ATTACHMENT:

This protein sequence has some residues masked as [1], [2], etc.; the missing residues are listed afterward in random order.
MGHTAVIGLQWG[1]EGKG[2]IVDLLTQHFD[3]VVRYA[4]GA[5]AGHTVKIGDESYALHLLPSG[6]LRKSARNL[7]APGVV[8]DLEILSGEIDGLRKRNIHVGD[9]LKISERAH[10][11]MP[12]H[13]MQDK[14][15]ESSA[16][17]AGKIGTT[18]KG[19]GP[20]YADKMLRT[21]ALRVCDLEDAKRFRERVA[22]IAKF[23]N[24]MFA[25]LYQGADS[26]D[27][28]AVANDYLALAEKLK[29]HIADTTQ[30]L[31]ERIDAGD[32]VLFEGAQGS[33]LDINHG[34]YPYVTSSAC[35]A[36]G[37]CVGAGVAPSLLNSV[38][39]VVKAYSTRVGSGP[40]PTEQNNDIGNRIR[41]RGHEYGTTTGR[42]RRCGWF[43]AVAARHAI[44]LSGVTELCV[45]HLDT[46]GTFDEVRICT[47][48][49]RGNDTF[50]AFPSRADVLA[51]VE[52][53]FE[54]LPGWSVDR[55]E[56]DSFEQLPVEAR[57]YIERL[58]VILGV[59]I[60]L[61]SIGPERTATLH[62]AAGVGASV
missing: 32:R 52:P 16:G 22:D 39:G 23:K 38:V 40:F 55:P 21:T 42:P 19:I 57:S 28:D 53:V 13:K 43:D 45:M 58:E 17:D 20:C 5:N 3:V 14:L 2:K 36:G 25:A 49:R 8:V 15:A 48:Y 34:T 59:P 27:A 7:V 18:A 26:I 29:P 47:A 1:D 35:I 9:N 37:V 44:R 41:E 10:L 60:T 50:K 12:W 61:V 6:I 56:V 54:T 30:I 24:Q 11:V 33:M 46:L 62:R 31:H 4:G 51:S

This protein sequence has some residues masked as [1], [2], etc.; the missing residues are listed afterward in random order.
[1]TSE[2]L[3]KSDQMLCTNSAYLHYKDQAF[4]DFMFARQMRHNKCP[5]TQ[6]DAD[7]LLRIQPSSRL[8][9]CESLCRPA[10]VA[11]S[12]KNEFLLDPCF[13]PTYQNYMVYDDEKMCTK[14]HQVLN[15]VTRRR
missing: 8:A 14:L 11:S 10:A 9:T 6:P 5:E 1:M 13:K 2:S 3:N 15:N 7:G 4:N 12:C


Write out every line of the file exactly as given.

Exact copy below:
This protein sequence has some residues masked as [1], [2], etc.; the missing residues are listed afterward in random order.
MGHTAVIGLQWG[1]EGKG[2]IVDLLTQHFD[3]VVRYA[4]GA[5]AGHTVKIGDESYALHLLPSG[6]LRKSARNL[7]APGVV[8]DLEILSGEIDGLRKRNIHVGD[9]LKISERAH[10][11]MP[12]H[13]MQDK[14][15]ESSA[16][17]AGKIGTT[18]KG[19]GP[20]YADKMLRT[21]ALRVCDLEDAKRFRERVA[22]IAKF[23]N[24]MFA[25]LYQGADS[26]D[27][28]AVANDYLALAEKLK[29]HIADTTQ[30]L[31]ERIDAGD[32]VLFEGAQGS[33]LDINHG[34]YPYVTSSAC[35]A[36]G[37]CVGAGVAPSLLNSV[38][39]VVKAYSTRVGSGP[40]PTEQNNDIGNRIR[41]RGHEYGTTTGR[42]RRCGWF[43]AVAARHAI[44]LSGVTELCV[45]HLDT[46]GTFDEVRICT[47][48][49]RGNDTF[50]AFPSRADVLA[51]VE[52][53]FE[54]LPGWSVDR[55]E[56]DSFEQLPVEAR[57]YIERL[58]VILGV[59]I[60]L[61]SIGPERTATLH[62]AAGVGASV
missing: 32:R 52:P 16:G 22:D 39:G 23:K 38:V 40:F 55:P 21:T 42:P 19:I 57:S 28:D 53:V 13:K 43:D 45:M 58:E 17:D 20:C 5:N 3:V 14:L 2:K 36:G 25:A 49:R 8:V 15:A 48:Y 34:T 59:P 27:A 7:V 18:A 26:I 29:P 47:A 1:D 35:I 9:N 37:V 44:R 41:E 10:L 60:T 50:K 12:W 61:V 6:I 56:V 54:T 30:I 24:Q 11:V 33:M 46:L 62:R 31:H 4:G 51:S

This protein sequence has some residues masked as [1], [2], etc.; the missing residues are listed afterward in random order.
[1]TSE[2]L[3]KSDQMLCTNSAYLHYKDQAF[4]DFMFARQMRHNKCP[5]TQ[6]DAD[7]LLRIQPSSRL[8][9]CESLCRPA[10]VA[11]S[12]KNEFLLDPCF[13]PTYQNYMVYDDEKMCTK[14]HQVLN[15]VTRRR
missing: 8:A 14:L 11:S 10:A 9:T 6:P 5:E 1:M 13:K 2:S 3:N 15:N 7:G 4:N 12:C